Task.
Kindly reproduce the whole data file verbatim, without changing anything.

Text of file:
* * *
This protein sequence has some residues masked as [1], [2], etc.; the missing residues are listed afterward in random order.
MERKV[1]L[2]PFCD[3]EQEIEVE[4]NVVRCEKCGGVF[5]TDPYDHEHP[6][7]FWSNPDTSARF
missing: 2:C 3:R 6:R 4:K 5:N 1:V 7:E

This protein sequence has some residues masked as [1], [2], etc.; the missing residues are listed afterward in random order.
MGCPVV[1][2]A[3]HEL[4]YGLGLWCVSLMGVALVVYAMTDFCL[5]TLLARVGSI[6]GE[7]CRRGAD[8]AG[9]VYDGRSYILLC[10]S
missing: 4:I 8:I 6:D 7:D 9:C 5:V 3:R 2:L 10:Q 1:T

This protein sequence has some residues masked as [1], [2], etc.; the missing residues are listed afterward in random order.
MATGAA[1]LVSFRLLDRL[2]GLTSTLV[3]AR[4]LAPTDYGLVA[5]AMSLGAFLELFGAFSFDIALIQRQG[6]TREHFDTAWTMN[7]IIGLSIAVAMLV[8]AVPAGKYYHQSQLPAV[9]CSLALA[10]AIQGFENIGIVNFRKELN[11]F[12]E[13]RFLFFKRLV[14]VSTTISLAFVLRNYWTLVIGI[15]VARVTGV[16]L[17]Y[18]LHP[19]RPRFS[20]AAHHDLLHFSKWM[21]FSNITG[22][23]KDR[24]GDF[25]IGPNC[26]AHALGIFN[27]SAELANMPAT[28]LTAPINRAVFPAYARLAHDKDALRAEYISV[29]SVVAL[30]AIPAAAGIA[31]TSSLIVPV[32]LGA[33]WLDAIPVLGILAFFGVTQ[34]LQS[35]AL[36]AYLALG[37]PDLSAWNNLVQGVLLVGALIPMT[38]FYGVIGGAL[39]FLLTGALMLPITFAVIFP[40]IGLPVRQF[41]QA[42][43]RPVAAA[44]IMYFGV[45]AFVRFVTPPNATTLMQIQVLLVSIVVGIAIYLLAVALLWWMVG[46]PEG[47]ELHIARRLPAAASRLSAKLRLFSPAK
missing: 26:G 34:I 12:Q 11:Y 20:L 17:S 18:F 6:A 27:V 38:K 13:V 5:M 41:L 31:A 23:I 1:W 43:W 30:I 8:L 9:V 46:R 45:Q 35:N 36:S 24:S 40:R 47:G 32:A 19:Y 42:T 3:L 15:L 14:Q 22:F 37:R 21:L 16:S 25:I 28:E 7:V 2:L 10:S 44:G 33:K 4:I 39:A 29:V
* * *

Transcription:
This protein sequence has some residues masked as [1], [2], etc.; the missing residues are listed afterward in random order.
MERKV[1]L[2]PFCD[3]EQEIEVE[4]NVVRCEKCGGVF[5]TDPYDHEHP[6][7]FWSNPDTSARF
missing: 2:C 3:R 6:R 4:K 5:N 1:V 7:E

This protein sequence has some residues masked as [1], [2], etc.; the missing residues are listed afterward in random order.
MGCPVV[1][2]A[3]HEL[4]YGLGLWCVSLMGVALVVYAMTDFCL[5]TLLARVGSI[6]GE[7]CRRGAD[8]AG[9]VYDGRSYILLC[10]S
missing: 4:I 8:I 6:D 7:D 9:C 5:V 3:R 2:L 10:Q 1:T

This protein sequence has some residues masked as [1], [2], etc.; the missing residues are listed afterward in random order.
MATGAA[1]LVSFRLLDRL[2]GLTSTLV[3]AR[4]LAPTDYGLVA[5]AMSLGAFLELFGAFSFDIALIQRQG[6]TREHFDTAWTMN[7]IIGLSIAVAMLV[8]AVPAGKYYHQSQLPAV[9]CSLALA[10]AIQGFENIGIVNFRKELN[11]F[12]E[13]RFLFFKRLV[14]VSTTISLAFVLRNYWTLVIGI[15]VARVTGV[16]L[17]Y[18]LHP[19]RPRFS[20]AAHHDLLHFSKWM[21]FSNITG[22][23]KDR[24]GDF[25]IGPNC[26]AHALGIFN[27]SAELANMPAT[28]LTAPINRAVFPAYARLAHDKDALRAEYISV[29]SVVAL[30]AIPAAAGIA[31]TSSLIVPV[32]LGA[33]WLDAIPVLGILAFFGVTQ[34]LQS[35]AL[36]AYLALG[37]PDLSAWNNLVQGVLLVGALIPMT[38]FYGVIGGAL[39]FLLTGALMLPITFAVIFP[40]IGLPVRQF[41]QA[42][43]RPVAAA[44]IMYFGV[45]AFVRFVTPPNATTLMQIQVLLVSIVVGIAIYLLAVALLWWMVG[46]PEG[47]ELHIARRLPAAASRLSAKLRLFSPAK
missing: 26:G 34:I 12:Q 11:Y 20:L 17:S 18:F 6:A 27:V 38:K 13:V 5:M 41:L 31:A 23:I 1:W 43:W 30:I 8:L 9:V 46:R 45:Q 35:N 36:S 24:S 40:R 47:G 32:A 19:Y 42:T 3:L 15:L 14:Q 22:F 37:R 21:L 16:S 25:I 28:E 7:V 2:L 10:S 44:G 33:K 4:I 39:A 29:V